Citing poverty concerns in, and the economic effects of the COVID-19 pandemic on, the Aloha State, Hawaii Governor David Ige has signed House Bill 2510, gradually raising the State’s minimum wage to $18.00 per hour on January 1, 2028. Although, given HB 2510’s nearly six-year phase-in period, other states may
Articles Discussing General Topics In Hawaii Labor & Employment Law.
Hawaii has narrowed the scope of what employers can consider regarding an individual’s conviction history when making employment decisions.
Hawaii has long had a law limiting the discretion that employers have to consider older conviction records in making employment decisions. Effective September 15, 2020, SB 2193 prevents most private sector employers from considering conviction records within the last 10 years, but only convictions within seven years for felony
Effective March 23, 2020 at 4:30 p.m. (HST), all residents on the island of Oahu in Hawaii have been ordered by the mayor to stay at home and work from home through April 30, 2020. A similar mayoral order goes into effect for residents on the islands of Maui, Molokai, and Lanai on March 25, 2020 at 12:01 a.m. Kauai Mayor Derek Kawakami is expected to announce a similar shelter-in-place order. These are in response to the coronavirus (COVID-19) pandemic.
Hawaii will be joining the salary history ban trend beginning in 2019. On July 5, Governor David Ige signed into law a bill seeking to address the pay disparity between men and women who perform similar work.
On July 5, 2018, Governor David Y. Ige signed Senate Bill 2351 into law, adding Hawaii to the list of jurisdictions generally prohibiting employers from asking applicants about their prior compensation history.1 As long as employers have at least one employee in the state, they are covered.
Taking advantage of a new law that substantially increases penalties, the Wage Standards Division of the Hawaii State Department of Labor & Industrial Relations (“DLIR”) has issued penalties totaling $767,095 to a construction company remodeling a hotel in Waikiki, Hawaii.
Considering whether Hawaii state law would require additional consideration for a non-compete imposed mid-employment, a federal judge has held that “the Hawaii Supreme Court would not require additional consideration beyond continuing at-will employment for [post-employment] restrictive covenants.” Standard Register v. Keala, Civ. No. 14-00291 JMS-RLP (D. Haw., June 8, 2015).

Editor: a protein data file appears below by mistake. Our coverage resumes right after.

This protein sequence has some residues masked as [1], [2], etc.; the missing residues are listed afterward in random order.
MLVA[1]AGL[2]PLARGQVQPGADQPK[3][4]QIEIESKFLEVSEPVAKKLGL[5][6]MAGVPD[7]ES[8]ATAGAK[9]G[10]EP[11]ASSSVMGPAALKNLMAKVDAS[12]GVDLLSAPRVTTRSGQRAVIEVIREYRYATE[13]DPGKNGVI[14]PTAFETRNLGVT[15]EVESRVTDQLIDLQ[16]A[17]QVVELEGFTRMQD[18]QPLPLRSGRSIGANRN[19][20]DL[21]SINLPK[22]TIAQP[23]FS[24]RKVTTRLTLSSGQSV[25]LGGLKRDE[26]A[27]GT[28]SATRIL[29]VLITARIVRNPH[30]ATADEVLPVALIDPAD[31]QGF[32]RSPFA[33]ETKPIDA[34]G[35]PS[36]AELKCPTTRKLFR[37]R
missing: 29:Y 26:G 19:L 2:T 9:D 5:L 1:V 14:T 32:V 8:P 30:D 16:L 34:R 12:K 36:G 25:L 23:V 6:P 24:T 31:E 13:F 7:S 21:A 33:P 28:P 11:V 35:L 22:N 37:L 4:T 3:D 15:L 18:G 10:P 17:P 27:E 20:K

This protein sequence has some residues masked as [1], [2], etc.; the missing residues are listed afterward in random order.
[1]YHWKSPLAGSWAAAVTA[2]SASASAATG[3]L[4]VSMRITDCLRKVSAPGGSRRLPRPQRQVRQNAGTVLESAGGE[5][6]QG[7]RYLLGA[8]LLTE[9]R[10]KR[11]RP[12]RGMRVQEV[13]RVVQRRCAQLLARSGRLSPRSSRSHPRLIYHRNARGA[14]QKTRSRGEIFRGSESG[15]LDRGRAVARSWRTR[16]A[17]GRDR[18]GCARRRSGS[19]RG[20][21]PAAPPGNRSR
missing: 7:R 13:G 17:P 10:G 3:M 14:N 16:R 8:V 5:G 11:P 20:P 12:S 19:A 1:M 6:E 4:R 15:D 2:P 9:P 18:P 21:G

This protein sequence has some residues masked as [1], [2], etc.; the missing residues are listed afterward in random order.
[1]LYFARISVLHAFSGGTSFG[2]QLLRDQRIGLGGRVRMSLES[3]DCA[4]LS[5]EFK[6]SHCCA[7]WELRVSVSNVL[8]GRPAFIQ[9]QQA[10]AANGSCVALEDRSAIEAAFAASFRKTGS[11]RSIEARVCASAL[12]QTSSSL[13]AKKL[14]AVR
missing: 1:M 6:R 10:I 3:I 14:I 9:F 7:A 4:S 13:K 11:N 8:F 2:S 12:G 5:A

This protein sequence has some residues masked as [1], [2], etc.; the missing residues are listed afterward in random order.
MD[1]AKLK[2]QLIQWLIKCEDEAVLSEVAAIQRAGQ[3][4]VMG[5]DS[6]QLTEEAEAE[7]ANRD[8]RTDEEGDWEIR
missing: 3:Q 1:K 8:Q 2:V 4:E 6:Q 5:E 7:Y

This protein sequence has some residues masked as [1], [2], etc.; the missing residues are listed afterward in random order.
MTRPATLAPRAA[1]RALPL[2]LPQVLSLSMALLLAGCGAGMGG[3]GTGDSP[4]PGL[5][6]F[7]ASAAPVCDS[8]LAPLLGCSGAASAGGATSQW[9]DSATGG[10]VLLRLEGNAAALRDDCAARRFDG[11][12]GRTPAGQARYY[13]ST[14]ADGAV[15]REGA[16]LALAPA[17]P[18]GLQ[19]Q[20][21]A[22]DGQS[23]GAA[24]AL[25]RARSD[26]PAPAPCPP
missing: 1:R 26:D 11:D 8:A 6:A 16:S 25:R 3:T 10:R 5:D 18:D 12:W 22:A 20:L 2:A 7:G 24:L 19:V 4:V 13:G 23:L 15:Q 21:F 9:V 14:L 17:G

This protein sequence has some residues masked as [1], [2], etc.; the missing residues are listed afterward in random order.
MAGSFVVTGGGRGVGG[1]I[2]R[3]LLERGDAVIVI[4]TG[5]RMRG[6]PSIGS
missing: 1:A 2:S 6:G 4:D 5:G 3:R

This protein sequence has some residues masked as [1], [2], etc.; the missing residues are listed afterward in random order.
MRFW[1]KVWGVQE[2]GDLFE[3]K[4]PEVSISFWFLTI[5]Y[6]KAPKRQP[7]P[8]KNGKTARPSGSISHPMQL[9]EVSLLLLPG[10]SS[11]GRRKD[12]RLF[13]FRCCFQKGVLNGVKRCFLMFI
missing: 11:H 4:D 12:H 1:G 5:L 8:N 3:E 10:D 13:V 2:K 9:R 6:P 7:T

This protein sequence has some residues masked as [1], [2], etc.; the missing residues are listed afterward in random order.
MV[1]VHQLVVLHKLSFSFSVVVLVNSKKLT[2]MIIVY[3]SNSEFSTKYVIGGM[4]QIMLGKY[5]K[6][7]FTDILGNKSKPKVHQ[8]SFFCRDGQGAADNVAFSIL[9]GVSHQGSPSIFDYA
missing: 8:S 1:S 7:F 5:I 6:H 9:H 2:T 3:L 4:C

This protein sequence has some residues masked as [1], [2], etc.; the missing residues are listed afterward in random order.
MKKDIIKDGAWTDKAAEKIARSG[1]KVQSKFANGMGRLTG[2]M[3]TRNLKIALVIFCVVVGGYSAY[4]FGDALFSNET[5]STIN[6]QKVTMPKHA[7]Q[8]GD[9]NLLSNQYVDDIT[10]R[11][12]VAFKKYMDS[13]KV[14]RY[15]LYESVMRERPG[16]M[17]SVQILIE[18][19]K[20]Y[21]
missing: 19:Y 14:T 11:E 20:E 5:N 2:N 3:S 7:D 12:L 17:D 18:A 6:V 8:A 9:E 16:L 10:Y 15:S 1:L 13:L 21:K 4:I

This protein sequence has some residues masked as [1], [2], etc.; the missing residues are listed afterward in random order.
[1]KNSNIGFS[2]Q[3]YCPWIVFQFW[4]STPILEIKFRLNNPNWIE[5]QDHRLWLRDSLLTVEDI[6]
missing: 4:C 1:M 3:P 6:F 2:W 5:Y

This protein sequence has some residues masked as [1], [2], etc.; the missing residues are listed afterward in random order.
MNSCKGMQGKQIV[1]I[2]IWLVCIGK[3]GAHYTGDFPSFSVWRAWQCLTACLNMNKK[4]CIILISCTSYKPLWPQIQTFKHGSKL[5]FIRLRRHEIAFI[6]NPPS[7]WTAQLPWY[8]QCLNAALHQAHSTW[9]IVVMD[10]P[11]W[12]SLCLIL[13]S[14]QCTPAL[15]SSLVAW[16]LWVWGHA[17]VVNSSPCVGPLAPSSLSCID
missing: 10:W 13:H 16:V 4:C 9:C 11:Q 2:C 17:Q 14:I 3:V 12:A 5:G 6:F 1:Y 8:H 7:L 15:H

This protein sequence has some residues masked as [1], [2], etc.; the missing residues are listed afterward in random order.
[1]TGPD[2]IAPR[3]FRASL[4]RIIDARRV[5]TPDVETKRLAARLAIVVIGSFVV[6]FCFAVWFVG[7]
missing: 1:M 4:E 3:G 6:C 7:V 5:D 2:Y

Closing a gap in Hawaii’s medical marijuana law, a new law sets up a regime of vertically integrated grow facilities and retail dispensing licenses for the delivery of medical marijuana to “cardholders” in Hawaii.
Departing from the state’s normally pro-employer laws and judicial attitudes regarding non-compete covenants, a new law bars high-tech companies in Hawaii from requiring their employees to enter into “non-compete” and “non-solicit” agreements as a condition of employment. The new law, Act 158, went into effect on July 1, 2015.
In April 2012, the Equal Employment Opportunity Commission (EEOC) issued its updated enforcement guidance concerning how, in its view, Title VII of the Civil Rights Act of 1964 (Title VII) restricts an employer’s discretion to consider criminal records relative to employment decisions. Even before April 2012, and since that time, the EEOC has filed lawsuits against a handful of employers challenging employer screening policies that the EEOC maintains disproportionately affect protected class members (known as “disparate impact” discrimination claims).